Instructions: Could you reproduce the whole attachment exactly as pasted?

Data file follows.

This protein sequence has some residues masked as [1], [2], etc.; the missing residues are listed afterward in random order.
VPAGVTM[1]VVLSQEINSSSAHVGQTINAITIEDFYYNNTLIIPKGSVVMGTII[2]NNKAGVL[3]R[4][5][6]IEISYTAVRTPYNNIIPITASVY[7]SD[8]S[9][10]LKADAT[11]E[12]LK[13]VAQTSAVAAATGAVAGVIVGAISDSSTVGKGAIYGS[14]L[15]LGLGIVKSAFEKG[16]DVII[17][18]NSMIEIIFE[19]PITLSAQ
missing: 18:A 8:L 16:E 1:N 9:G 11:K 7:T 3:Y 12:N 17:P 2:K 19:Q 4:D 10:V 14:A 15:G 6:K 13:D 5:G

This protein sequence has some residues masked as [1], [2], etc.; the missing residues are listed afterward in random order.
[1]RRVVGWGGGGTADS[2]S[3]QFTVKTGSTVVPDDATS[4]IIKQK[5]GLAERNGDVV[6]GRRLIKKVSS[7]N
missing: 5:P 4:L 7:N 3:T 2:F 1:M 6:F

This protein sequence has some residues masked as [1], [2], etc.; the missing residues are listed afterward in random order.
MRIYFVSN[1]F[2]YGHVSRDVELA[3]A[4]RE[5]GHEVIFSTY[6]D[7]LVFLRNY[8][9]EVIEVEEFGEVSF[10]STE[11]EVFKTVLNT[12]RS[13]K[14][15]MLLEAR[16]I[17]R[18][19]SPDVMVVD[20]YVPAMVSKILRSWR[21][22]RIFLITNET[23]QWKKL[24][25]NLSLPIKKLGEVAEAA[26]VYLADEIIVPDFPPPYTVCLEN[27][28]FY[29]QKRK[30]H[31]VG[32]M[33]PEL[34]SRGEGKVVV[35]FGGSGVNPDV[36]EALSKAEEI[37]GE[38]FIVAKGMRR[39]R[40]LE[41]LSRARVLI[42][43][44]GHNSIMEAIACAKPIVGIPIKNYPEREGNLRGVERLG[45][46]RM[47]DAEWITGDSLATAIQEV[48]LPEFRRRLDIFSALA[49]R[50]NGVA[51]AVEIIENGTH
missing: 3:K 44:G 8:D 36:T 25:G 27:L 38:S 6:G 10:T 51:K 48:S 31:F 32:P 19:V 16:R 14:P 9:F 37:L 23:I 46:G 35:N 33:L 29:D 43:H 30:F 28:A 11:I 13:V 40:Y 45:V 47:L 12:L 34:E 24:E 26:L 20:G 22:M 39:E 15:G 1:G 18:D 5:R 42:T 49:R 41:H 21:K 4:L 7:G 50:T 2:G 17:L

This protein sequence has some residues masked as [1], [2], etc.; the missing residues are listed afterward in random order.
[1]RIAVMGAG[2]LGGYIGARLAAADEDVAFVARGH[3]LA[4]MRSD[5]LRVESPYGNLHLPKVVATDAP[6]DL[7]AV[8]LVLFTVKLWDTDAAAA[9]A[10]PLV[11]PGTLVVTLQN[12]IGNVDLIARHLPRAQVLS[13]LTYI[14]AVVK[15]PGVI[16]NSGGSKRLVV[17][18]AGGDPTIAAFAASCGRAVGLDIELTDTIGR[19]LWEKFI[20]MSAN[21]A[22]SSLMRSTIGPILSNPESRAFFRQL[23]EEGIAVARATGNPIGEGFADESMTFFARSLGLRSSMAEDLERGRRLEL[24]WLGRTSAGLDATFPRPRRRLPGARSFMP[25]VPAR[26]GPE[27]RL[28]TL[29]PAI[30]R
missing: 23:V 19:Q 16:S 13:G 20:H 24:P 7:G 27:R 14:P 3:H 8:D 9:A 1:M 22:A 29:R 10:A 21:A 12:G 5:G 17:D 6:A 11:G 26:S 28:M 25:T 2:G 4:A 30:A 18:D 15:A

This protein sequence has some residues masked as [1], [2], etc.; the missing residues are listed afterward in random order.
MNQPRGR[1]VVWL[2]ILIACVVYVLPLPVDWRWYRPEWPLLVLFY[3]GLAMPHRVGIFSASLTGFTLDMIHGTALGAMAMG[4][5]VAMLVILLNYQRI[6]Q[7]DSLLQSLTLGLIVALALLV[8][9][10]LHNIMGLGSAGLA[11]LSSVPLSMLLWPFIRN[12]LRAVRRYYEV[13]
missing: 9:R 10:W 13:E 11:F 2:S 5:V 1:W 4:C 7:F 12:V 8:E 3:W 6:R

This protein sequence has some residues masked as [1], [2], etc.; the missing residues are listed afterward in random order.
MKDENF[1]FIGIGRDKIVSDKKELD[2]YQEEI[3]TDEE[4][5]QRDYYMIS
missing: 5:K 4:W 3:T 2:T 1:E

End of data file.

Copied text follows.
This protein sequence has some residues masked as [1], [2], etc.; the missing residues are listed afterward in random order.
VPAGVTM[1]VVLSQEINSSSAHVGQTINAITIEDFYYNNTLIIPKGSVVMGTII[2]NNKAGVL[3]R[4][5][6]IEISYTAVRTPYNNIIPITASVY[7]SD[8]S[9][10]LKADAT[11]E[12]LK[13]VAQTSAVAAATGAVAGVIVGAISDSSTVGKGAIYGS[14]L[15]LGLGIVKSAFEKG[16]DVII[17][18]NSMIEIIFE[19]PITLSAQ
missing: 18:A 8:L 16:E 1:N 9:G 11:K 7:T 3:Y 12:N 17:P 2:K 19:Q 4:D 10:V 14:A 15:G 6:K 13:D 5:G

This protein sequence has some residues masked as [1], [2], etc.; the missing residues are listed afterward in random order.
[1]RRVVGWGGGGTADS[2]S[3]QFTVKTGSTVVPDDATS[4]IIKQK[5]GLAERNGDVV[6]GRRLIKKVSS[7]N
missing: 5:P 4:L 7:N 3:T 2:F 1:M 6:F

This protein sequence has some residues masked as [1], [2], etc.; the missing residues are listed afterward in random order.
MRIYFVSN[1]F[2]YGHVSRDVELA[3]A[4]RE[5]GHEVIFSTY[6]D[7]LVFLRNY[8][9]EVIEVEEFGEVSF[10]STE[11]EVFKTVLNT[12]RS[13]K[14][15]MLLEAR[16]I[17]R[18][19]SPDVMVVD[20]YVPAMVSKILRSWR[21][22]RIFLITNET[23]QWKKL[24][25]NLSLPIKKLGEVAEAA[26]VYLADEIIVPDFPPPYTVCLEN[27][28]FY[29]QKRK[30]H[31]VG[32]M[33]PEL[34]SRGEGKVVV[35]FGGSGVNPDV[36]EALSKAEEI[37]GE[38]FIVAKGMRR[39]R[40]LE[41]LSRARVLI[42][43][44]GHNSIMEAIACAKPIVGIPIKNYPEREGNLRGVERLG[45][46]RM[47]DAEWITGDSLATAIQEV[48]LPEFRRRLDIFSALA[49]R[50]NGVA[51]AVEIIENGTH
missing: 3:K 44:G 8:D 36:T 25:G 27:L 38:S 6:G 10:T 51:K 48:S 31:F 32:P 19:V 16:R 14:P 9:F 37:L 23:I 46:G 35:N 33:L 29:D 43:H 30:F 28:A 11:I 13:V 40:Y 45:V 47:L 12:L 34:E 24:E 26:L 20:G 22:M 39:E 15:G 1:G 18:D 5:R 42:T 49:R 41:H 21:K 4:L 7:G 50:T 2:G 17:L

This protein sequence has some residues masked as [1], [2], etc.; the missing residues are listed afterward in random order.
[1]RIAVMGAG[2]LGGYIGARLAAADEDVAFVARGH[3]LA[4]MRSD[5]LRVESPYGNLHLPKVVATDAP[6]DL[7]AV[8]LVLFTVKLWDTDAAAA[9]A[10]PLV[11]PGTLVVTLQN[12]IGNVDLIARHLPRAQVLS[13]LTYI[14]AVVK[15]PGVI[16]NSGGSKRLVV[17][18]AGGDPTIAAFAASCGRAVGLDIELTDTIGR[19]LWEKFI[20]MSAN[21]A[22]SSLMRSTIGPILSNPESRAFFRQL[23]EEGIAVARATGNPIGEGFADESMTFFARSLGLRSSMAEDLERGRRLEL[24]WLGRTSAGLDATFPRPRRRLPGARSFMP[25]VPAR[26]GPE[27]RL[28]TL[29]PAI[30]R
missing: 23:V 19:Q 16:S 13:G 20:H 24:P 7:G 27:R 14:P 3:H 8:D 9:A 1:M 22:A 29:R 10:A 21:A 12:G 5:G 17:D 6:A 11:G 26:S 28:M 25:T 2:G 4:A 30:A 18:D 15:A

This protein sequence has some residues masked as [1], [2], etc.; the missing residues are listed afterward in random order.
MNQPRGR[1]VVWL[2]ILIACVVYVLPLPVDWRWYRPEWPLLVLFY[3]GLAMPHRVGIFSASLTGFTLDMIHGTALGAMAMG[4][5]VAMLVILLNYQRI[6]Q[7]DSLLQSLTLGLIVALALLV[8][9][10]LHNIMGLGSAGLA[11]LSSVPLSMLLWPFIRN[12]LRAVRRYYEV[13]
missing: 9:R 10:W 13:E 11:F 2:S 5:V 1:W 4:C 7:F 12:V 8:E 3:W 6:R

This protein sequence has some residues masked as [1], [2], etc.; the missing residues are listed afterward in random order.
MKDENF[1]FIGIGRDKIVSDKKELD[2]YQEEI[3]TDEE[4][5]QRDYYMIS
missing: 5:K 4:W 3:T 2:T 1:E